Cold Frame Care for your Cuttings

If you love flowers and colour in your garden then you should get to know what it takes to make your own softwood cuttings and learn how to propagate your own garden plants and herbaceous flowers. The process is both enjoyable and rewarding and only a small number of steps stand between you and a cold frame full of rooting cuttings.

Before getting started there are a few garden tools that you will need. The first is a sharp garden secatuers, you will also need compost, perlite, plant pots, cling film, watering can, plant labels and a cold frame.

The range of plants that can be propagated from softwood cuttings is endless. Some great plants include:

  • Chrysanthemums,
  • Dahlias
  • Geraniums
  • Fuchsias
  • Pelargoniums
  • Violas, Delphiniums and Asters
  • Buddleja, Fuchsia, Hydrangea,
  • Betula, ornamental cherries and some maples

The key to successful cuttings is to choose healthy, young, fresh and actively growing stems. These stems will be the most responsive and mostly likely to develop a root system once it comes into contact with soil.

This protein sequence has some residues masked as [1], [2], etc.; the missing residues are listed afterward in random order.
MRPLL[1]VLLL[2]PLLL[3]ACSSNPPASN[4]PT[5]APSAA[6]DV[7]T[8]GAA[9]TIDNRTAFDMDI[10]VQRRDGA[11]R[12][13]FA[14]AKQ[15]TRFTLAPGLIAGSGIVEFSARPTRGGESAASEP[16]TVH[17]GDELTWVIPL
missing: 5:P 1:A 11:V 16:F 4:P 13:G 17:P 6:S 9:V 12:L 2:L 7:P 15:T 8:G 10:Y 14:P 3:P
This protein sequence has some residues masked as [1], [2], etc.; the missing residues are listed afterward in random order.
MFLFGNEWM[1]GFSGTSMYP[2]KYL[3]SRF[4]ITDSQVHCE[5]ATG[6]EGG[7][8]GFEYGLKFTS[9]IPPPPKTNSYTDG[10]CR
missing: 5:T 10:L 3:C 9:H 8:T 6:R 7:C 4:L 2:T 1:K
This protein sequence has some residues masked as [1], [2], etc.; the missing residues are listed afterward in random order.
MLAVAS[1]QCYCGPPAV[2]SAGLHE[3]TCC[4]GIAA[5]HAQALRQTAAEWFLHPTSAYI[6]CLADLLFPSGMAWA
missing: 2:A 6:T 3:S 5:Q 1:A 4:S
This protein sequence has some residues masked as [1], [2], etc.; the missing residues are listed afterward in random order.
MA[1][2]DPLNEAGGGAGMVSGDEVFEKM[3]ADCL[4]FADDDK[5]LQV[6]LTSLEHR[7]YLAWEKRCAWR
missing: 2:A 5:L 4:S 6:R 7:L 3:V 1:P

The stems of all plants have many humps or bumps on them which are active growing points known as nodes, these nodes can remain inactive until stimulated at which point they can become buds, and buds have the ability to become a flower bud, stem bud or root bud.

When you place the node of a cutting into compost the node is stimulated to become a root bud and will develop a root system directly off the stem.

This process can be a slow and tenuous event and you should be first to take the best care of your cuttings over that time. Water or moisture is important, therefore regular watering is needed. Ideally your cuttings should be cared for in a cold frame. The Cold frame will help to contain moisture levels while protecting the cuttings from cooler night time temperatures. Shade is also important for your cuttings and you should cover the grass panels of your cold frame with newspaper. To further improve the moisture retention of your pots you can loosely place cling over the cutting and around the plant

After 2 months of careful incubation in your cold frame your cuttings should be ready for transplanting on to their final location. Before doing so be sure to harden your plants off first.

Once you have transplanted your cuttings from the cold frame and out into the garden you can begin to plan for the autumn and winter ahead and what use to put your coldframe to next. With that in mind you can begin making hardwood cuttings in Early November and over winter your lettuce and pea crops in your coldframe.

 

 

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